Language and Disability: a Dare-Learning Internal Project Guide
Author: Bernard Quinn, Director, Learning-Difference Limited, UK, June 2012
About this guide
The Dare e-learning consortium’s Quality Management Group (QMG) has commissioned this internal guide for DARE partners and consortium members. Its’ purpose is to enable existing, and future consortium members, to develop and work to an agreed common framework of disability language. This guide will be reviewed annually. Hopefully it will prompt further examination of the issues and sensitivities around the use of language in each partner country and beyond.
Aims for the guide
There are four aims:
• to be a tool for change within the consortium especially when inducting new members.
• to assist positively in the debate around disability equality and human rights within the consortium, and beyond – through members sharing their knowledge
• to be a living resource with members shaping its future content over the coming years.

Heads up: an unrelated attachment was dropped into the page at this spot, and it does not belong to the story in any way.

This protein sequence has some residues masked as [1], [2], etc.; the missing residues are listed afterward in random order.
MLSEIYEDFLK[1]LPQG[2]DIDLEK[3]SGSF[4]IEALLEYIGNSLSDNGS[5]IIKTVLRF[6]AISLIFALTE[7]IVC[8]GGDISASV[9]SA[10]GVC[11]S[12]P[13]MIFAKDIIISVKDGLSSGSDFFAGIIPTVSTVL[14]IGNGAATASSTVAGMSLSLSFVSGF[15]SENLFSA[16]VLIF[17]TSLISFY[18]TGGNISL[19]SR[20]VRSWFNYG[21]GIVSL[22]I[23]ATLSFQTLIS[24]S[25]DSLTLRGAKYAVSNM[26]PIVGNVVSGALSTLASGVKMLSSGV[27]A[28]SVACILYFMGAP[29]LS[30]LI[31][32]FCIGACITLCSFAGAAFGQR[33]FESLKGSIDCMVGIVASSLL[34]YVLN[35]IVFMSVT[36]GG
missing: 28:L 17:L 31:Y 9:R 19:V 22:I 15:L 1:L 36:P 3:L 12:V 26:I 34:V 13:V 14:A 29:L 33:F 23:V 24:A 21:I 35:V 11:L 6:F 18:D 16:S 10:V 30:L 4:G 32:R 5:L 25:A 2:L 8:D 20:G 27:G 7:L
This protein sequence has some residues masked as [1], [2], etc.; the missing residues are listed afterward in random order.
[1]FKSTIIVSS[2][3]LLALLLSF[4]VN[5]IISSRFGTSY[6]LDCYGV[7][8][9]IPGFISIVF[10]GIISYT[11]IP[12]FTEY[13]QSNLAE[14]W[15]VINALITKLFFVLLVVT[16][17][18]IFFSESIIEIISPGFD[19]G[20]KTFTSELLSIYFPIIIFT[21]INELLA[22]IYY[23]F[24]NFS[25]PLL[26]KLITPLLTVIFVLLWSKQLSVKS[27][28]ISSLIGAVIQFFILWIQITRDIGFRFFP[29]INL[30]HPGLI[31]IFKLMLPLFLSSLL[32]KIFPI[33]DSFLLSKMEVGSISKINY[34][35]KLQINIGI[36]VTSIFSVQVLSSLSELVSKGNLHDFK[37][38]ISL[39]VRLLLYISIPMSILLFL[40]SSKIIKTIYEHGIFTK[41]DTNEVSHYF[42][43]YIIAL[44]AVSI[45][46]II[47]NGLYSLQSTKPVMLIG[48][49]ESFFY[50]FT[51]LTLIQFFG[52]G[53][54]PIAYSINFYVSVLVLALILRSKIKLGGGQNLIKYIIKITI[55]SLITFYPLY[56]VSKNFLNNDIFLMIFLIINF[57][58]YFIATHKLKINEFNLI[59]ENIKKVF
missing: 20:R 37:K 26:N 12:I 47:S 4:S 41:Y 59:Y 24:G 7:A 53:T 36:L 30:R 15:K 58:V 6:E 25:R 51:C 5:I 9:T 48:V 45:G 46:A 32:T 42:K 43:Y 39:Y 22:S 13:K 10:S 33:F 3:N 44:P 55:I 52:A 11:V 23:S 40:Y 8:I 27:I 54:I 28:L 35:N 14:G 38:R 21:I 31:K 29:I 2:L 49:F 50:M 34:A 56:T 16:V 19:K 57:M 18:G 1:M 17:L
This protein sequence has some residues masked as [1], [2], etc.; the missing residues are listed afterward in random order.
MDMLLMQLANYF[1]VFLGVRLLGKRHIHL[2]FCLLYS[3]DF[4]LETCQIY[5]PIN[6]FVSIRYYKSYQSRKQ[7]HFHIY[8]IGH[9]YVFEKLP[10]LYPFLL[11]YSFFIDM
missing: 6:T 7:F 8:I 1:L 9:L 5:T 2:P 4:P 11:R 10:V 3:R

• to support the consortium’s aims around respect and dignity for disabled people.
Why does a disability language guide matter?
‘Since individuals and social practices can cause injustice, how we treat and speak about others becomes a matter of justice’. (Bhikhu Parekh. A New Politics of Identity, 2008)
The way we use language is fundamental to how we shape and influence not only our perception of ourselves it also affects those with whom we come into contact in our daily lives. Language is both a powerful carrier of meaning and a very efficient carrier of misunderstanding. Even the same words used by different people can sometimes carry different values when used in different geographical, cultural and political contexts – for example words that are currently acceptable in the UK may not yet be acceptable in Turkey and so on. Language use, and abuse, is not a static entity. It changes with time, it changes with context, it changes with geographical location, it changes with individual and group intent – both good and bad. The evolutionary and organic characteristics of language, and of disability language in particular, are highly significant.